What is GameStop and why does everyone care?
GameStop is a brick-and-mortar video game chain that has fallen on hard times in recent years. Any 1980’s gamers will recall that we used to purchase “cartridges” for our Atari that held the software for our games. As technology advanced our cartridges were replaced by CDs and, today, most games are simply downloaded via the internet. GameStop has been hurt because their bread-and-butter business is selling the CDs and ancillary products for gamers.
A company with an outdated business model is where “short-sellers” like to look for opportunities. Basically, short sellers do the opposite of most investors. They try to make money when a stock’s price falls. They borrow shares from their brokerage for a fee, immediately sell them, and plan to buy them back later at a lower price when the price falls. Many “hedge funds” utilize short selling. When a stock price begins to fall, they often pile on, selling shares in the open market and driving prices down further and further.
The mechanics of how short-selling works is not important here. That’s a topic for a whole different blog. What you need to know for this discussion is that short sellers make money when a stock price falls and they lose money when a stock price rises. Short selling is considered risky because, if the short seller is wrong and the stock price does not fall but rises, their losses can be huge. Theoretically, a stock can rise forever which makes possible losses for short sellers limitless.
GameStop hit an all-time high of $62.60 back in 2007. Then, as game sales went more and more online over the next 13 years, the stock dropped to a low of $2.57 on March 02, 2020.
Enter the Reddit short squeeze.
As we already discussed, shorting stocks is risky since any positive news or interest in a company can drive the stock’s price up. When short sellers bet wrong and a stock’s price rises, they can be forced to buy shares at higher prices to cover their losses.
A short squeeze happens when short sellers scramble to buy shares to cover their positions when the stock price is rising. Remember, short sellers lose money when a stock price rises and there is really no limit to how high a stock can appreciate. The more investors who buy and hold those shares, the harder it is for short sellers to find shares to buy (exposing them to potentially huge losses).
With me so far?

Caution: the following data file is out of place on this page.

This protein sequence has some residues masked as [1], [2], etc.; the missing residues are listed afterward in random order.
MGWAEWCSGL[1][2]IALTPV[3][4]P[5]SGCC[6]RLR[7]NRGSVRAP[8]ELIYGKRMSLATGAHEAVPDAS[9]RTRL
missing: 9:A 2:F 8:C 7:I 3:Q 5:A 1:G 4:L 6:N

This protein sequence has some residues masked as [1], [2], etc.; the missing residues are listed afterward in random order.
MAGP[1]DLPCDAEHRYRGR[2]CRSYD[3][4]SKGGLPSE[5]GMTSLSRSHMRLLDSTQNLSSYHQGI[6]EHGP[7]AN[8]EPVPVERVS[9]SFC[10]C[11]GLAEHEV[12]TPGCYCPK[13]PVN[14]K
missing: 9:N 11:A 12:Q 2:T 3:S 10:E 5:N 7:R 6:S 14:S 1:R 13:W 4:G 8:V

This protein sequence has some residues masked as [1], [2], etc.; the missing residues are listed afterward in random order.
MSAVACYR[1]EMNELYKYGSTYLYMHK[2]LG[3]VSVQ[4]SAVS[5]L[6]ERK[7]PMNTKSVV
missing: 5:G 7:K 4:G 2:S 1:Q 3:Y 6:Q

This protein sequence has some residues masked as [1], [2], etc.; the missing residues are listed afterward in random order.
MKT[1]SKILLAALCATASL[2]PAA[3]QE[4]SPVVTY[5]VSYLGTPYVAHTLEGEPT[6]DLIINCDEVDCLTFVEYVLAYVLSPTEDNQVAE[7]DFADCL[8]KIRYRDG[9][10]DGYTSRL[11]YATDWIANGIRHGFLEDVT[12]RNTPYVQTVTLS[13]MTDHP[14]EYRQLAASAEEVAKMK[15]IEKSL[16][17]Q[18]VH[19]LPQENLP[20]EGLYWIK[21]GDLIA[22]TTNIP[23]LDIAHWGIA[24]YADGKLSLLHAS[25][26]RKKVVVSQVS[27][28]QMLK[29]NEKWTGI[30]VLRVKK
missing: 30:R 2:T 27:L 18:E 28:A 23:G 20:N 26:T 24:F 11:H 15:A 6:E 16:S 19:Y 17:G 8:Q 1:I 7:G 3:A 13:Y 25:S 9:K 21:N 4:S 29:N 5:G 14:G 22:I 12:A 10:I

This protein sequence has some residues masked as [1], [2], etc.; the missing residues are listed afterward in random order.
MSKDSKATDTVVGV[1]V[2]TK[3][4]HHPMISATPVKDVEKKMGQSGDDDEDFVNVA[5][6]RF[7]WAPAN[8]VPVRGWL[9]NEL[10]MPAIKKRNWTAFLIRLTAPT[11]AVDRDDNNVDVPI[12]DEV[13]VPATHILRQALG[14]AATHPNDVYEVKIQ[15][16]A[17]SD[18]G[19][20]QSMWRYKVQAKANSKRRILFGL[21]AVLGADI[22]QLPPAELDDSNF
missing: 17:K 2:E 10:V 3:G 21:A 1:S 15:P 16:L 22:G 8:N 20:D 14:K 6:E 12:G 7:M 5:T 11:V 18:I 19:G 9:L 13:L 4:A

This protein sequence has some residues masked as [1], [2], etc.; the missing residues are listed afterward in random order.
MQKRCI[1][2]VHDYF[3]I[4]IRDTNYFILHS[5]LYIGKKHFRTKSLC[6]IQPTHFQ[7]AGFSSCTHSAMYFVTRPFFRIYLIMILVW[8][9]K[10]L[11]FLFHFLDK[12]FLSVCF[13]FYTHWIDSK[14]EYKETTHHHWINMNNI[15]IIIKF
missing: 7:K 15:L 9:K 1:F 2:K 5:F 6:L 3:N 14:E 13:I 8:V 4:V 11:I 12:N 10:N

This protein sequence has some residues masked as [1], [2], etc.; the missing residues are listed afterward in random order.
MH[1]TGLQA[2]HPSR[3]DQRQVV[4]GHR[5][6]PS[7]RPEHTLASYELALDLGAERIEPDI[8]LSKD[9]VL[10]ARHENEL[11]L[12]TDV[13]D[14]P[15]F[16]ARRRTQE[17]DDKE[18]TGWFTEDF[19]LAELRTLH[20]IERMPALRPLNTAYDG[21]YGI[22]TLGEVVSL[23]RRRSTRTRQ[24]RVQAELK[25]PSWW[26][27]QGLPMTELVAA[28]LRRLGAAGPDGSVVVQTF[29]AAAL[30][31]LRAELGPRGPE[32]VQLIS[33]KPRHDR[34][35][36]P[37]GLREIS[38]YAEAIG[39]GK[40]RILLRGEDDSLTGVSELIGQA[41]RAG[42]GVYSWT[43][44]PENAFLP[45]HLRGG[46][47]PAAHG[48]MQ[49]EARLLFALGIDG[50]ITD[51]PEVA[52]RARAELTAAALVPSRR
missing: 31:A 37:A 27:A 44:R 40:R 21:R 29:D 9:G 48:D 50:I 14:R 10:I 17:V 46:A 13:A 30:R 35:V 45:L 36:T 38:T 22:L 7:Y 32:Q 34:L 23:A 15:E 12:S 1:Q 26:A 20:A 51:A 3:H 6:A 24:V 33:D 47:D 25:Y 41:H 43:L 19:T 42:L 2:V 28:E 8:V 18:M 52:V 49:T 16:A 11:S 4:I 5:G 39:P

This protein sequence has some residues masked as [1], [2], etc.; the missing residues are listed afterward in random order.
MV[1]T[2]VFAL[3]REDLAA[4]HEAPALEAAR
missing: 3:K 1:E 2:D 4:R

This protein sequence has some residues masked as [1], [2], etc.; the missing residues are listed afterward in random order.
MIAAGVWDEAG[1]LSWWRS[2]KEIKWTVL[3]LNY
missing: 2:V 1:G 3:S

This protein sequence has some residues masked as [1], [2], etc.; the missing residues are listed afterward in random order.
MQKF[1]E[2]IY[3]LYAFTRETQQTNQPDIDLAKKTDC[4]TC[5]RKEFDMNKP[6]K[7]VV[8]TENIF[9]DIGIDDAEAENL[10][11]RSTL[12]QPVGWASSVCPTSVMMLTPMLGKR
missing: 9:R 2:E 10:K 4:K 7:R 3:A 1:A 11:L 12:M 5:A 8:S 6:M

Where does Reddit come in?
After it became clear that short sellers were betting on GameStop’s demise, they became the focus of amateur traders on the popular WallStreetBets forum on Reddit. Reddit is a popular community of chatrooms and forums on the internet.
By banding together and coordinating buying activity, these small-time traders boosted GameStop’s stock price far above the recent lows. This put pressure on the hedge funds who held huge short positions.2
Suddenly, the stock price started to surge as tens of thousands of Reddit traders purchased the stock, sending the shares higher. This in turn panicked the hedge fund “shorts” who lose money as the stock prices rises. Many of them began buying back their shares which added more fuel to the GameStop fire.
Social media chatter + free trading apps like Robinhood + bull market + new investors with time on their hands + large short positions = FRENZY
As of the writing of this blog, GameStop had risen from a low of $2.57 last March to a high of $483 (an 18,694% gain) in January of 2021, only to fall back to a recent price of $58 per share today (a loss of 87.99% in 7 days for the poor soul who purchased GameStop at $483).
So, should I be investing in GameStop?
For most people: No!!!!! Unless you have a huge appetite for volatility and can watch the stock price all day, this is pure speculation. For people who purchased stock at $300 or $400 per share, today, at $58-$59 per share, they have losses they will likely never make back in this company. GameStop’s stock is massively inflated and trading has been halted multiple times because of its meteoric rise.4
Why are people angry at Robinhood?
Amidst the buying frenzy, Robinhood and other popular brokerage platforms suddenly restricted trading on several red-hot stocks, including GameStop.5At one point, Robinhood limited each client account to only owning one share of GME stock.
What are the implications of this frenzy?
There is no predicting the future, obviously, but we think a few things are likely. Most bubbles end naturally when the euphoria turns to panic, folks start selling, and the price crashes.
However, it’s also possible that regulators will step in if they think there’s risk to markets (or see too many investors getting hurt).
Lastly, crowd investing is likely here to stay. When small investors band together to make investment moves, it seems to us that a playing field dominated by institutional investors may be leveled. Interest in the stock market and people learning how to invest is a good thing in our opinion.
This is an evolving situation, so we are keeping a close eye on the markets to see what might happen next.
Questions? Thoughts? Send us an e-mail or give a call to our office at 231-723-8373.